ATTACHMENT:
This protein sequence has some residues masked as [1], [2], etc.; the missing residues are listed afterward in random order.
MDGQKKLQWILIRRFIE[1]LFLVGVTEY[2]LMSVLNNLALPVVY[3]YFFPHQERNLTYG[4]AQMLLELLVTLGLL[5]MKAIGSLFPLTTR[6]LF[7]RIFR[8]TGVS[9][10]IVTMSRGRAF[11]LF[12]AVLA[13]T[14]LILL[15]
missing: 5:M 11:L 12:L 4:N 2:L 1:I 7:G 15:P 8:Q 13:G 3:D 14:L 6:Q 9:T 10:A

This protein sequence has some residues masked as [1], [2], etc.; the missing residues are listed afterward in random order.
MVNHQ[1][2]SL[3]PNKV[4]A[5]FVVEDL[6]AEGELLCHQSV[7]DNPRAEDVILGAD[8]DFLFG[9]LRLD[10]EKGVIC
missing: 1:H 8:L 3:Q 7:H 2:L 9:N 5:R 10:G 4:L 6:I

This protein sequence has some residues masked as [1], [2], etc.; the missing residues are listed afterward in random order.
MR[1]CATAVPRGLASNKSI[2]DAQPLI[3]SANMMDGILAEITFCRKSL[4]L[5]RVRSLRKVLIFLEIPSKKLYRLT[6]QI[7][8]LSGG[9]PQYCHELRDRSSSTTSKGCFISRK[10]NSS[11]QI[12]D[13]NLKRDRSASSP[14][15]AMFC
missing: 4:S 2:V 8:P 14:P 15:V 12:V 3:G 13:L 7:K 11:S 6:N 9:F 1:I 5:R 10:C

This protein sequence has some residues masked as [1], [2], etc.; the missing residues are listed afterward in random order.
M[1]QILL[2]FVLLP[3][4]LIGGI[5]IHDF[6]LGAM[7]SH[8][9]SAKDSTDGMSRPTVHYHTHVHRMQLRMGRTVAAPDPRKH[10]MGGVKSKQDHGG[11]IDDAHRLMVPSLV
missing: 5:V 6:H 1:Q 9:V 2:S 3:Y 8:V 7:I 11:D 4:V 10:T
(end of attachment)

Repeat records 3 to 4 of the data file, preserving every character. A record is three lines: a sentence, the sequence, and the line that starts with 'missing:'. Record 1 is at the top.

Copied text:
This protein sequence has some residues masked as [1], [2], etc.; the missing residues are listed afterward in random order.
MR[1]CATAVPRGLASNKSI[2]DAQPLI[3]SANMMDGILAEITFCRKSL[4]L[5]RVRSLRKVLIFLEIPSKKLYRLT[6]QI[7][8]LSGG[9]PQYCHELRDRSSSTTSKGCFISRK[10]NSS[11]QI[12]D[13]NLKRDRSASSP[14][15]AMFC
missing: 4:S 2:V 8:P 14:P 15:V 12:V 3:G 13:L 7:K 11:S 6:N 9:F 1:I 5:R 10:C

This protein sequence has some residues masked as [1], [2], etc.; the missing residues are listed afterward in random order.
M[1]QILL[2]FVLLP[3][4]LIGGI[5]IHDF[6]LGAM[7]SH[8][9]SAKDSTDGMSRPTVHYHTHVHRMQLRMGRTVAAPDPRKH[10]MGGVKSKQDHGG[11]IDDAHRLMVPSLV
missing: 5:V 6:H 1:Q 9:V 2:S 3:Y 8:V 7:I 11:D 4:V 10:T